The Tenderloin Room

St. Louis Magazine writes:

It’s evening, and the cold outside is knife-sharp, making the interior of The Tenderloin Room all the more inviting. It’s the penetrating, late-winter kind of chill when one is weary of the season and knows that there is still a month and a half, maybe two, of such weather ahead, so why not dress up and go out for the place’s signature dish? A hefty chunk of beef won’t make spring come faster, but it almost certainly will make the interim easier to bear.

Located inside The Chase Park Plaza, the restaurant is too upscale to be categorized merely as a steakhouse, with mossy carpet so thick, it stifles most sound, save for the tinkle of glass and soft burbles of conversation. There’s plenty of dark oak. Linens are as white as a December snow. The gentle, atmospheric lighting makes everyone look just a little more elegant than we are. Rosemary Clooney is warbling overhead as we’re seated. Is there another place in town where this woman is on the playlist?

There was a time, not coincidentally, when Clooney was on the charts, that such places as The Tenderloin Room were a natural gathering place for the well-heeled, a time when Christian Dior’s rounded shoulders and tucked waists were the New Look for the city’s courtisanes de marque. Men wore high-waisted, pleated pants and twill and chubby ties and, on nights like this, tweed Ulster coats when visiting restaurants of this caliber.

No simple steakhouse could conjure this atmosphere nowadays—yet this place does.

There are other choices of a carnivorous persuasion on the menu: a strip steak with the bone in, a filet bulging with crab meat and Dijon mustard sauce, a pork chop fatter than the St. Louis Yellow Pages. We are here, though, for the specialty of the place, the Pepperloin à la Tenderloin.

“It’s not at all spicy,” the waiter says. It’s a reminder that, at our age, a restaurant’s staff sometimes thinks it’s necessary to let us know “pepper” in a menu description should not intimidate us. We’re tempted to ask, “Could you make it so?” Instead, like all those of the generation that remember David Hockney, Ho Chi Minh, and a flag fluttering in a lunar breeze, we cluck about the prices. Few preparations of tenderloin across the region match what it costs here, at $38, which has occasioned critical comments: Patrons are to pay the equivalent of an entire meal at some restaurants for a few generous pieces sawed off a communal cut? The gripe is understandable, though one could say the same of prime rib or roast beef that a chef carves at an upscale banquet.

“Don’t touch the plates—they’re hot,” warns the server. The china is practically radiating heat, so we resist the temptation to hoist the plate in our hands and dig in. Instead, we opt for a knife and fork. The arrangement is beautiful, with spears of roasted asparagus and a twice baked potato served alongside. We’re offered some of the “special house sauce,” and we allow a dribble on one of the pieces of tenderloin.

Old Blue Eyes is crooning as the steak arrives, not quite fork-tender. It gives way under the knife, deep-carmine and glistening in the middle. The surface is crusted to the inviting darkness of unpolished mahogany. We can detect the prickle of pepper; our waiter, though, didn’t mislead—it isn’t spicy. Instead, it’s lovely and warm, with a rich, earthy tang, the taste of grass and grain turned to muscle. We notice, too, that the tenderloin has been roasted so expertly, all the juices stay inside. There isn’t a drop on our plate, though the juices explode on our palate with every bite.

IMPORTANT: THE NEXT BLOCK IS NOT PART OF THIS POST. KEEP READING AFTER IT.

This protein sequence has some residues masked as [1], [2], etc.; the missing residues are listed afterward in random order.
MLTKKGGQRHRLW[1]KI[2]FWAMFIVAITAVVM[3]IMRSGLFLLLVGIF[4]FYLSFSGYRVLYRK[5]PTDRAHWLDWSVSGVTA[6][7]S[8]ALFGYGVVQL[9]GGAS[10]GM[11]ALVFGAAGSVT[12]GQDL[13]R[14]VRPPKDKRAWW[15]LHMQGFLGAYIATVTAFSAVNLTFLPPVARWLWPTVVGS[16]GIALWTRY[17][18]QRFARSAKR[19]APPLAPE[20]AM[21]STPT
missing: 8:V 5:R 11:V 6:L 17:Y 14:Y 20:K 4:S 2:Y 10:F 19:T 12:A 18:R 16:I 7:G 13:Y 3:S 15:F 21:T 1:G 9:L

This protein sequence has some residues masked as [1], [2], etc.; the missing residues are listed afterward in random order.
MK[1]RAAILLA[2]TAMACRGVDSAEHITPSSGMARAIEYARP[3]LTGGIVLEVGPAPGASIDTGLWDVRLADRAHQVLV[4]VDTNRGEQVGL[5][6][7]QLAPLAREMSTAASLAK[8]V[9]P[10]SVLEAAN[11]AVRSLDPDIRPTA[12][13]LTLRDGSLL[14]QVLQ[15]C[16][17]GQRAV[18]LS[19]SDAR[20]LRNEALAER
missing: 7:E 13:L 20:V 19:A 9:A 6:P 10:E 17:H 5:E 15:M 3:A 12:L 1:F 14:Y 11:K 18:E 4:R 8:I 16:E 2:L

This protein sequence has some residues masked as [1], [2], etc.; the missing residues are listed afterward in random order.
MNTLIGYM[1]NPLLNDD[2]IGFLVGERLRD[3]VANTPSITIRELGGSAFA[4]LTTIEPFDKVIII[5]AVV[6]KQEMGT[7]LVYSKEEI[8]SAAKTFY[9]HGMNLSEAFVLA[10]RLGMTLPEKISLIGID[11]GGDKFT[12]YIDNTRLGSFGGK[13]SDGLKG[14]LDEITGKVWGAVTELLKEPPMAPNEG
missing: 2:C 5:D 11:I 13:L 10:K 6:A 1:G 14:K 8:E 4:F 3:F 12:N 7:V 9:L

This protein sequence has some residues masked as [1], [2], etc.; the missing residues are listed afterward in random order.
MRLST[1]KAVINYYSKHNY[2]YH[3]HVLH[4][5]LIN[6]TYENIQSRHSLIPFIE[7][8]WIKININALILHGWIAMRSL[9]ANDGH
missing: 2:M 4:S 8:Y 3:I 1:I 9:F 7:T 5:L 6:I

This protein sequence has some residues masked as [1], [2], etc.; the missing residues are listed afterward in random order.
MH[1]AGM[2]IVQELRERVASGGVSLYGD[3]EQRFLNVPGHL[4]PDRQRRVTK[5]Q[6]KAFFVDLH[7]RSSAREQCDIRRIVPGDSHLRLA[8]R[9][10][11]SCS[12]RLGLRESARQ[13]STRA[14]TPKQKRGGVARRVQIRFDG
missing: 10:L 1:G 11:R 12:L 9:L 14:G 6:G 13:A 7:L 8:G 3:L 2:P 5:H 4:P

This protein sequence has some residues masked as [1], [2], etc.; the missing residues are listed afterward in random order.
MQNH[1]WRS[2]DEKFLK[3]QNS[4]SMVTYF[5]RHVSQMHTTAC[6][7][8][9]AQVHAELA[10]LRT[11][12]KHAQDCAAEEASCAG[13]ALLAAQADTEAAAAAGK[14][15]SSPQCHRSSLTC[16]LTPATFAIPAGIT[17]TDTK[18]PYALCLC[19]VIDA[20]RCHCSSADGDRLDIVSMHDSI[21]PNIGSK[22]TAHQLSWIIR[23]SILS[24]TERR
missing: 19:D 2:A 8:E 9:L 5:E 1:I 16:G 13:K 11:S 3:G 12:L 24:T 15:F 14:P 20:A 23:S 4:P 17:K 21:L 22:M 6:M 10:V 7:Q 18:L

Around us, waiters greet regulars like family members, asking about their children. At our table, service is perfunctory—professional, nothing more—but we take it in stride, surveying the atmosphere. The experience is, in a way, reflective of the city and region where we live, with insiders and outsiders. The Tenderloin Room has hosted leaders, artists, other Clooneys…all sorts of luminaries. A few meals here, and the waiter likely would know all about our spawn as well—we’re not necessarily strangers forever. Tonight, though, we’re like steerage passengers who’ve stumbled into the first-class dining room, duffers who’ve mistaken Bellerive Country Club for a public course. We might as well have ambled into Overland’s Chazzez Place and ordered a Fruit Tingle.

We are happy to be slumming on this night, though, enjoying the beef and conversation around us, the clubby ambience of it all. We’re observers, and it offers a not-unpleasant remove from which to take it all in.

Before we leave, we pause to do a little more of that: take it all in. Despite the open kitchens that have grown popular across town, there’s probably no better view of what a good restaurant looks like than here. You can see into the bustling kitchen, at the same time viewing much of the dining area. You don’t even have to squint to imagine what it looked like half a century ago: It wasn’t much different.

Outside, a few blocks to the west, are palatial homes along Westmoreland Place and Portland Place, hulking like glaciers. To the north, there’s Hortense Place and Pershing Place. To the west, down Lindell Boulevard, it’s the same, with houses of the Gilded Age just as the gild was wearing off, thanks to the Great War and ensuing Depression. It feels as if the towering hotel, as well as the restaurant inside, anchor all of this, keeping the neighborhood solid, fixed in that “other time.”

It’s bitter-cold on this night and snow threatens, so we get in the car and drive back, through the decades. We might not be regulars at The Tenderloin Room. But on a night like this, it’s a great place—and an even nicer era—to visit.

Listing Information

Bar,Dinner,Fine Dining,Private Room,Wheelchair Access

Pricey - $36 - $60




Car Park


Not Available



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